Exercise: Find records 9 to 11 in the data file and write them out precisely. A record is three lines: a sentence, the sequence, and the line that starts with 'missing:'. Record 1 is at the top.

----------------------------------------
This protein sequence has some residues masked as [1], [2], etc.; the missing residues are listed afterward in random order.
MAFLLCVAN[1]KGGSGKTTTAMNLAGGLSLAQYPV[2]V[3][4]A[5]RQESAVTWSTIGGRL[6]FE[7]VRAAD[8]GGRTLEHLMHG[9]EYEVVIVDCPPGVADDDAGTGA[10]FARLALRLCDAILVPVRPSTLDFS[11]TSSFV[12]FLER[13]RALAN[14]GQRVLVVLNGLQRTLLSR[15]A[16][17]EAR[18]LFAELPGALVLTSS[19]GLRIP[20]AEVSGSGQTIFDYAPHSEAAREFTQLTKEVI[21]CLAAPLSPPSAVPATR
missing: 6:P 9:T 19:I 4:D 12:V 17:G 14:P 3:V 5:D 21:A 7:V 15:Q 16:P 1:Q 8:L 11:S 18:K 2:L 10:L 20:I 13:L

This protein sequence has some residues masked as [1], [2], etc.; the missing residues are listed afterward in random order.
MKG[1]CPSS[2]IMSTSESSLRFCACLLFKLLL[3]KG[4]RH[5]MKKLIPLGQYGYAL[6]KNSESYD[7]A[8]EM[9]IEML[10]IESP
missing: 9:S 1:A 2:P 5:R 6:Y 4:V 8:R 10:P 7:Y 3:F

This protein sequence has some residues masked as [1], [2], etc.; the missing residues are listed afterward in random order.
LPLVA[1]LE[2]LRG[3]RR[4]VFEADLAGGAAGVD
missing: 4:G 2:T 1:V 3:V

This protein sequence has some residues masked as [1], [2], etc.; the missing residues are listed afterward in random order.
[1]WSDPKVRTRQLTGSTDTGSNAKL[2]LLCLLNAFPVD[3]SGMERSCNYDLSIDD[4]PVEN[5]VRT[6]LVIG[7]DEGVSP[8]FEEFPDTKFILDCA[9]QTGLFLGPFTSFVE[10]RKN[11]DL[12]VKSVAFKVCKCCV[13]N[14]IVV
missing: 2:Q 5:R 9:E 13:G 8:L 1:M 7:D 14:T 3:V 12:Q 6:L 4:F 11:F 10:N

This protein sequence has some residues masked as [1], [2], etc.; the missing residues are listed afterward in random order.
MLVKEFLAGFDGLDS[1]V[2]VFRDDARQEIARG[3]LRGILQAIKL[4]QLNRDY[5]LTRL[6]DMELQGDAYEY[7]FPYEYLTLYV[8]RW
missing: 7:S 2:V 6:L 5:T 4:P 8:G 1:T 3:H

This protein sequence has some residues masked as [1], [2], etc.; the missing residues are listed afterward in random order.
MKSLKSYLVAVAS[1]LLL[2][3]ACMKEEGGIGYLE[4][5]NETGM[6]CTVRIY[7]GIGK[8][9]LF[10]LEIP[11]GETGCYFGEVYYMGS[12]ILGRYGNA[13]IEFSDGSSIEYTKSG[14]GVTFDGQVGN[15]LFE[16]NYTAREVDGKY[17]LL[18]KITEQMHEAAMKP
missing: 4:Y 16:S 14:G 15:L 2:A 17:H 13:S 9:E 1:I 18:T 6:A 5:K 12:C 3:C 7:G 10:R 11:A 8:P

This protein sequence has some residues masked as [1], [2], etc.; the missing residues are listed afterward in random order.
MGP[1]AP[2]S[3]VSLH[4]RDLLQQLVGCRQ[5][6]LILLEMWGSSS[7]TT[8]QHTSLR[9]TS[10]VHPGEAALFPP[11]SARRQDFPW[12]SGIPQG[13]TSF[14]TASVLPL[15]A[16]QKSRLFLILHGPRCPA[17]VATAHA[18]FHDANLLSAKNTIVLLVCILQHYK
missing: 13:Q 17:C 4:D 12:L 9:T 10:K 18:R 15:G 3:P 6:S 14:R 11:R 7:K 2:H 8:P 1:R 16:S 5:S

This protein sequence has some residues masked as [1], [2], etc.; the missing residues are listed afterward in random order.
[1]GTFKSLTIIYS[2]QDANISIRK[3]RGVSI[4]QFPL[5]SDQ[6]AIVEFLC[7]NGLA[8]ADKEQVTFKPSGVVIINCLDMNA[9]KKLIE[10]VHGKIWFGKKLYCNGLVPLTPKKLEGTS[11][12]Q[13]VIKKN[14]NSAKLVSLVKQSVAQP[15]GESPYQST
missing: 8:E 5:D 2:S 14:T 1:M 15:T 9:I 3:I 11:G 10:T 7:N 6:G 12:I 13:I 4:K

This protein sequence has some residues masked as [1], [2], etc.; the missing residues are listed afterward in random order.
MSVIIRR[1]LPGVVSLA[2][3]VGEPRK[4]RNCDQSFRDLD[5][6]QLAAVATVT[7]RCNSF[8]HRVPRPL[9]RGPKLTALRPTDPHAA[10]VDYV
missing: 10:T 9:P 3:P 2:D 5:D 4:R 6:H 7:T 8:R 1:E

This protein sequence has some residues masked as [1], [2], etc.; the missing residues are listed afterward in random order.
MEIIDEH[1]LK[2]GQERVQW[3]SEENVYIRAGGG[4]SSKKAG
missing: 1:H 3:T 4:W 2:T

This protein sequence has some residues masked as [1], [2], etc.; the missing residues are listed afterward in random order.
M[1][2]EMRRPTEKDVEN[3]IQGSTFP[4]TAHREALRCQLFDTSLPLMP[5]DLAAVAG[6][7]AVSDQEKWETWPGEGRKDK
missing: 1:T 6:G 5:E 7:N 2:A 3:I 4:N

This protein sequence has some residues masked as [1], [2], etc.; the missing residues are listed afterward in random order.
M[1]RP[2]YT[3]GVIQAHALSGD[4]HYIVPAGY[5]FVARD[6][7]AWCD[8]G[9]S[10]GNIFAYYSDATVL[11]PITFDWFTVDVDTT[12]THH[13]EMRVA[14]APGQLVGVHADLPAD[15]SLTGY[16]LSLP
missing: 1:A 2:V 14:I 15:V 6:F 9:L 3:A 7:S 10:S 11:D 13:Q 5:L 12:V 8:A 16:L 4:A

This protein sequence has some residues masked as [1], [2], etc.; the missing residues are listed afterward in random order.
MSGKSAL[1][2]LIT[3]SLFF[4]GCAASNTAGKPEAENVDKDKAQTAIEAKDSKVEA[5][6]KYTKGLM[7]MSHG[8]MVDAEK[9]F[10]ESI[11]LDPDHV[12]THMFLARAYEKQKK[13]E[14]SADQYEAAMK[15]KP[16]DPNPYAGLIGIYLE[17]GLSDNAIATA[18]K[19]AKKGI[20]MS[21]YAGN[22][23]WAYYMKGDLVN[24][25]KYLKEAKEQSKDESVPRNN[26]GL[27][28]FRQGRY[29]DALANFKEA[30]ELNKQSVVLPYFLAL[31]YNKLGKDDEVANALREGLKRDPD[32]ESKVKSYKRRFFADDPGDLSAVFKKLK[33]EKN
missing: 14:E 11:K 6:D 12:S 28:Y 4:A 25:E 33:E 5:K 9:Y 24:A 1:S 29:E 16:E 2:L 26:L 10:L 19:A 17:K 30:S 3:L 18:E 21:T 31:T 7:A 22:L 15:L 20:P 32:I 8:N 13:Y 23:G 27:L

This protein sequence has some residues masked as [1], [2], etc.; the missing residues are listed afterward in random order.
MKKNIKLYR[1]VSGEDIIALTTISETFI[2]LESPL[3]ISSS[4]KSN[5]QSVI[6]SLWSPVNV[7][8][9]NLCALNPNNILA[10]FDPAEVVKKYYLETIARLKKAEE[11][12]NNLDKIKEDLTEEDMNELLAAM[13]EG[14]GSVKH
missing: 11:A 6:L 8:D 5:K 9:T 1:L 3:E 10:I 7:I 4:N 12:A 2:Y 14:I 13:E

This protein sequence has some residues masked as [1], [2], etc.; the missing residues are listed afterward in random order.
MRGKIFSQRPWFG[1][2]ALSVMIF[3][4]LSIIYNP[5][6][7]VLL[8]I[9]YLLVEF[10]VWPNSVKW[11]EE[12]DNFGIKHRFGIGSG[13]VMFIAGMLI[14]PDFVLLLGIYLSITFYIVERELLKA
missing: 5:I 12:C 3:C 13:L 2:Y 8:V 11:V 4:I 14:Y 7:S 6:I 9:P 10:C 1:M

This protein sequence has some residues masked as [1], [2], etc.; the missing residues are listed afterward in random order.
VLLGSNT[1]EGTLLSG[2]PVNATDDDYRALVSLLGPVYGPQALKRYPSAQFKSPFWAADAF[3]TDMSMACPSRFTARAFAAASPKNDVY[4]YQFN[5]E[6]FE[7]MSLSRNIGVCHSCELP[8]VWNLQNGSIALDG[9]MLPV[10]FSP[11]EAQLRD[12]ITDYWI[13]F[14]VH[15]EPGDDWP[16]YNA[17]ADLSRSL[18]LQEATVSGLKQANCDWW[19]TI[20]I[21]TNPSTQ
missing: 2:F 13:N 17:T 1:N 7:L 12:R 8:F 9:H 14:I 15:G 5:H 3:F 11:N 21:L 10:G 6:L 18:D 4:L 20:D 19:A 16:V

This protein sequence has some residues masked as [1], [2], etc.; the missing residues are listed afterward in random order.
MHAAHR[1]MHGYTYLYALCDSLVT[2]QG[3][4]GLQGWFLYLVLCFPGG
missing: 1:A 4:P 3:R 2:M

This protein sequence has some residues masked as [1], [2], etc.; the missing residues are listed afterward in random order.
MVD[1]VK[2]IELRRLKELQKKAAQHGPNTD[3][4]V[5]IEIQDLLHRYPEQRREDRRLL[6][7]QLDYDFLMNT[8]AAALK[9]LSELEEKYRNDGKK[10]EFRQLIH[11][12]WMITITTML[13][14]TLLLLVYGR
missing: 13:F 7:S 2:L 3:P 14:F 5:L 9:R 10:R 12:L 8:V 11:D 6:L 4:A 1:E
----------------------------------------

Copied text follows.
This protein sequence has some residues masked as [1], [2], etc.; the missing residues are listed afterward in random order.
MSVIIRR[1]LPGVVSLA[2][3]VGEPRK[4]RNCDQSFRDLD[5][6]QLAAVATVT[7]RCNSF[8]HRVPRPL[9]RGPKLTALRPTDPHAA[10]VDYV
missing: 10:T 9:P 3:P 2:D 5:D 4:R 6:H 7:T 8:R 1:E

This protein sequence has some residues masked as [1], [2], etc.; the missing residues are listed afterward in random order.
MEIIDEH[1]LK[2]GQERVQW[3]SEENVYIRAGGG[4]SSKKAG
missing: 1:H 3:T 4:W 2:T

This protein sequence has some residues masked as [1], [2], etc.; the missing residues are listed afterward in random order.
M[1][2]EMRRPTEKDVEN[3]IQGSTFP[4]TAHREALRCQLFDTSLPLMP[5]DLAAVAG[6][7]AVSDQEKWETWPGEGRKDK
missing: 1:T 6:G 5:E 7:N 2:A 3:I 4:N